Gentleness | The Voice 11.25: June 20, 2021

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The Voice

Fruit of the Spirit: Gentleness

The Apostle Paul addressed the imminent danger of apostasy among the Galatian Christians, firmly insisting they could not expect to find grace if they held to the Law of Moses (Galatians 1:1-5:16). But Paul did not want to neglect other principles, especially faithful living in Jesus; thus he condemned the works of the flesh and exhorted the Galatian Christians to manifest the fruit of the Spirit (Galatians 5:17-24). Paul spoke of the fruit of the Spirit in Galatians 5:22-23:

But the fruit of the Spirit is love, joy, peace, longsuffering, kindness, goodness, faithfulness, meekness, self-control; against such there is no law.

Love well defined the whole of the fruit of the Spirit. Joy and peace speak to a disposition which Christians ought to maintain; longsuffering/patience, kindness, goodness, and faithfulness well demonstrate an appropriate disposition. Likewise, Christians ought to be marked by gentleness, meekness, or mildness (Greek praotes).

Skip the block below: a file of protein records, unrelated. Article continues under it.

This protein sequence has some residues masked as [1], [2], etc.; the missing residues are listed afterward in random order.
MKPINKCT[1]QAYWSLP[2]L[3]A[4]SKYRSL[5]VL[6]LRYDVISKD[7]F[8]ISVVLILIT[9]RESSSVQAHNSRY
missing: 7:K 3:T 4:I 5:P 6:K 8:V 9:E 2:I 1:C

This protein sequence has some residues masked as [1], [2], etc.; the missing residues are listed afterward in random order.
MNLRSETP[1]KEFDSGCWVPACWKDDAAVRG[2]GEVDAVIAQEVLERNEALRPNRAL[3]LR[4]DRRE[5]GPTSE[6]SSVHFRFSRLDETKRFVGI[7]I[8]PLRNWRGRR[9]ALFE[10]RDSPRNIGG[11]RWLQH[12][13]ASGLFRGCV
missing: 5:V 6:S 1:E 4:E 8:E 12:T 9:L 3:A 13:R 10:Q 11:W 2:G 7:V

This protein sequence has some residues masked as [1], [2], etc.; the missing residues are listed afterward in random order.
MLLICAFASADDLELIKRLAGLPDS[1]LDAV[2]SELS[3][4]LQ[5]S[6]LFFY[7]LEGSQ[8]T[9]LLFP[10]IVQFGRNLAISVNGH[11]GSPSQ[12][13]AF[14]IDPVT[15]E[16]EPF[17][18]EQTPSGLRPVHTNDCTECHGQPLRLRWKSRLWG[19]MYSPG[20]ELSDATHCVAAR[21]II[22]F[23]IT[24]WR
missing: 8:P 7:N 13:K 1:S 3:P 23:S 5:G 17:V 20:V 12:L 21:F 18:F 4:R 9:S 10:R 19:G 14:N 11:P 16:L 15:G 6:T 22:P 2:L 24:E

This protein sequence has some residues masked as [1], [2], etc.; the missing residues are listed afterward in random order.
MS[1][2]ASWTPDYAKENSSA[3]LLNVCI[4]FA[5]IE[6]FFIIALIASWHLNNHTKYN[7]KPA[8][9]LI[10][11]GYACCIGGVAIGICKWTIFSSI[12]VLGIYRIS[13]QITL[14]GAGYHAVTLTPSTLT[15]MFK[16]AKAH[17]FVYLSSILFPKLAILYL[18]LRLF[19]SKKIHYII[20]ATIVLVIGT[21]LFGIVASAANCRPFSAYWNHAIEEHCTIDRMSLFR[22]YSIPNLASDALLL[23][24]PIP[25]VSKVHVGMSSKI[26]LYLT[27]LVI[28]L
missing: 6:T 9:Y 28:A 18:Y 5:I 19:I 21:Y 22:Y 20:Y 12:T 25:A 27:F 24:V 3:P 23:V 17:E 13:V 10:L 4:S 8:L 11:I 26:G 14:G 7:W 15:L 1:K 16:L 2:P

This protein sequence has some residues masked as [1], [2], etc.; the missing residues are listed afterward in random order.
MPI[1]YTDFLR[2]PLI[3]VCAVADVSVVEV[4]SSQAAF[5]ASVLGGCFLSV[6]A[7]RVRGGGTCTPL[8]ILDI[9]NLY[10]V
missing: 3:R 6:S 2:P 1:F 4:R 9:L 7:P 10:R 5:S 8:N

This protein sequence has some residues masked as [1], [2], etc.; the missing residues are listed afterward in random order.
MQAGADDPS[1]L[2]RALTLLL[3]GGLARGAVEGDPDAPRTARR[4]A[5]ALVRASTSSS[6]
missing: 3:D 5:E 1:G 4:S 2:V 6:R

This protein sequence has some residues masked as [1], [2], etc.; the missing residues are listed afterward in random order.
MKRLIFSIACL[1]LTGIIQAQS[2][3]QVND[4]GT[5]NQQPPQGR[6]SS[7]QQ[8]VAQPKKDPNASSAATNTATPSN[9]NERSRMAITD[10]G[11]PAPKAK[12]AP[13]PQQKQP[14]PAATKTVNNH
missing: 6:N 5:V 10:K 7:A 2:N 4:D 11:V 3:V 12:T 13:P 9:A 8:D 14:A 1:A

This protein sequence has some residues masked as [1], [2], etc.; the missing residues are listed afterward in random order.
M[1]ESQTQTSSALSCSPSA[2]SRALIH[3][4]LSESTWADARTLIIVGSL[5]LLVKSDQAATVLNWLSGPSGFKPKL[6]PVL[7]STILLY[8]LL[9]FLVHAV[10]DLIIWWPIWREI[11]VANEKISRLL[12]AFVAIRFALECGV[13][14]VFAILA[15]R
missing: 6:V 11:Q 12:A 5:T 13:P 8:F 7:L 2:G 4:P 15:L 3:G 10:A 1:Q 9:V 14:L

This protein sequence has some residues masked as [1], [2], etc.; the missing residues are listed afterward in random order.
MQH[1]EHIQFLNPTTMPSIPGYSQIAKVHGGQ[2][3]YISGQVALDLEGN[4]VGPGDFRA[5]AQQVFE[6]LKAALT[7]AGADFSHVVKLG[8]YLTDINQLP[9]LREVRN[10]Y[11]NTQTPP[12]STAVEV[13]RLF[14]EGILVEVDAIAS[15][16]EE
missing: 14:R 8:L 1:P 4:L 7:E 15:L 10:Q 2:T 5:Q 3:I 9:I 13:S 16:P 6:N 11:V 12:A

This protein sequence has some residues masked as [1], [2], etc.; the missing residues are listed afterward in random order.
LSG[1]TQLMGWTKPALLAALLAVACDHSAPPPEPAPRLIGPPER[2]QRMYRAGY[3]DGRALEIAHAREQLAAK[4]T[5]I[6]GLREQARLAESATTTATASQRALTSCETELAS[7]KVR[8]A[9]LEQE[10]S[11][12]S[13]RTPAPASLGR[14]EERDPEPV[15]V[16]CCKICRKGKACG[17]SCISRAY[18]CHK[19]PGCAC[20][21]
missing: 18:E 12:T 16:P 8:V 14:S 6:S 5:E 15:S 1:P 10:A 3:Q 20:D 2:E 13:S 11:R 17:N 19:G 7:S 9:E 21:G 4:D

The term “meek” is often used today with a negative connotation; it is often used of a person who is perhaps quiet and unassuming or a person who does not stand up for himself. This connotation is not present in the word as used in the Scriptures or as it was used in earlier times. Webster’s defines the term as follows:

1. Mild of temper; soft; gentle; not easily provoked or irritated; yielding; given to forbearance under injuries.
2. Appropriately, humble, in an evangelical sense; submissive to the divine will; not proud, self-sufficient or refractory; not peevish and apt to complain of divine dispensations.